Tags: Gun Control | cleveland | police | shooting | black | Tamir Rice | 12 years old

Cleveland Police Chief: More Black Officers Not the Solution

By    |   Friday, 23 Jan 2015 08:26 PM

In his first national interview since a white Cleveland police officer fatally shot 12-year-old Tamir Rice in November, Police Chief Calvin Williams told "60 Minutes" that more African-American officers will not heal the rift between white police departments and minority communities.

"Diversity is always at the forefront of what I'm trying to do in this city," Williams, who took over the department last February, told interviewer Bill Whitaker on the CBS News program.

The interview will air on Sunday.

"But if you come from the premise that only an African American can police other African Americans, then we're all doomed to failure," said Williams, who is black and has been a police officer for 29 years.

In November, Rice was shot twice within seconds by Timothy Loehmann, 26, who joined the force last March, after he and another officer, Frank Garmback, 46, an officer since February 2008, arrived in response to a 911 call that a man was pointing a gun at people.

Rice, who was playing with a pellet gun, died the next morning in a local hospital.

Video from nearby security cameras show Garmback, who drove the police cruiser, tackling Rice's 14-year-old sister as she ran to help him. She was later handcuffed by the officers.

Williams had said that Rice's toy gun could not be distinguished form a real semi-automatic pistol. The shooting is being investigated by the Cuyahoga County Sheriff's Office.

Two weeks later, the Justice Department slammed the Cleveland Division of Police in a scathing report that found that officers use guns, Tasers, pepper spray, and their fists excessively — unnecessarily or in retaliation. The report was posted on Cleveland.com.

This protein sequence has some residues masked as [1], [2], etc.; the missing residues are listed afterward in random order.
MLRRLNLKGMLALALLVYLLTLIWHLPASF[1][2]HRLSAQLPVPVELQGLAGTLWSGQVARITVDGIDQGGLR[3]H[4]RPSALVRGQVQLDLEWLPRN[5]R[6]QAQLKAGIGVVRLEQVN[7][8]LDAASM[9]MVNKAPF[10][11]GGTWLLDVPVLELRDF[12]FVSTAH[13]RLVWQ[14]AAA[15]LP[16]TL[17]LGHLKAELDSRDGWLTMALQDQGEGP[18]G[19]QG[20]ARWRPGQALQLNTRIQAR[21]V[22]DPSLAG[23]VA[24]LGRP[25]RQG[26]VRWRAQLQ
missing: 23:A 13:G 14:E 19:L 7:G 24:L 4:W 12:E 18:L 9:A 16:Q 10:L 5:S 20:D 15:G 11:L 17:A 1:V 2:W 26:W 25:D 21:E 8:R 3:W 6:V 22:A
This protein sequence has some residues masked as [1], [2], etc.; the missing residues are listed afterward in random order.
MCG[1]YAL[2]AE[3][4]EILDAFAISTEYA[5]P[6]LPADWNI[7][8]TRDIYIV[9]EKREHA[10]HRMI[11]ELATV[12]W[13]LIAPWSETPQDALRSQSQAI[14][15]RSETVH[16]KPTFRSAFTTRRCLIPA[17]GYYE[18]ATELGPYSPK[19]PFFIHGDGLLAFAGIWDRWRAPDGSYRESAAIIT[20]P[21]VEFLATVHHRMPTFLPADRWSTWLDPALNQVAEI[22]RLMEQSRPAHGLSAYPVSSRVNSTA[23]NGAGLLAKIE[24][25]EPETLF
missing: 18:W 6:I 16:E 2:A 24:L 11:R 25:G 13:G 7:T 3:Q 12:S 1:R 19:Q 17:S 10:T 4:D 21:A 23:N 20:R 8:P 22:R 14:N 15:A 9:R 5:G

Officers have also used excessive force on those "who are mentally ill or in crisis," the Justice Department said in the report, which resulted from an investigation lasting nearly two years, CNN reported. The department is now being monitored by a federal court judge.

Rice's death follows incidents that claimed the lives of Michael Brown, 18, who was fatally shot by a white police officer in Ferguson, Missouri, and Eric Garner, a Staten Island man who died after a white New York City officer placed him in a chokehold. Both Brown and Garner were unarmed.

Reports later surfaced that Loehmann, the rookie officer who shot Rice, was turned down for at least four jobs with local police or sheriff's departments before he was hired in Cleveland. He also resigned from another local department after a poor performance review.

In his "60 Minutes" interview, Williams would say only that that the circumstances surrounding Loehmann's hiring were under investigation.

"Those are things that are under investigation — that we're definitely taking a second, a third, and a fourth look at," he said. "We know some of the things that happened in that process, and we're — even at this moment — changing the way some of that is done."

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In his first national interview since a white Cleveland police officer fatally shot Tamir Rice, 12, in November, Police Chief Calvin Williams told "60 Minutes" that more African-American officers will not heal the rift between white police departments and minority communities.
cleveland, police, shooting, black, Tamir Rice, 12 years old, chief, williams
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2015-26-23
Friday, 23 Jan 2015 08:26 PM
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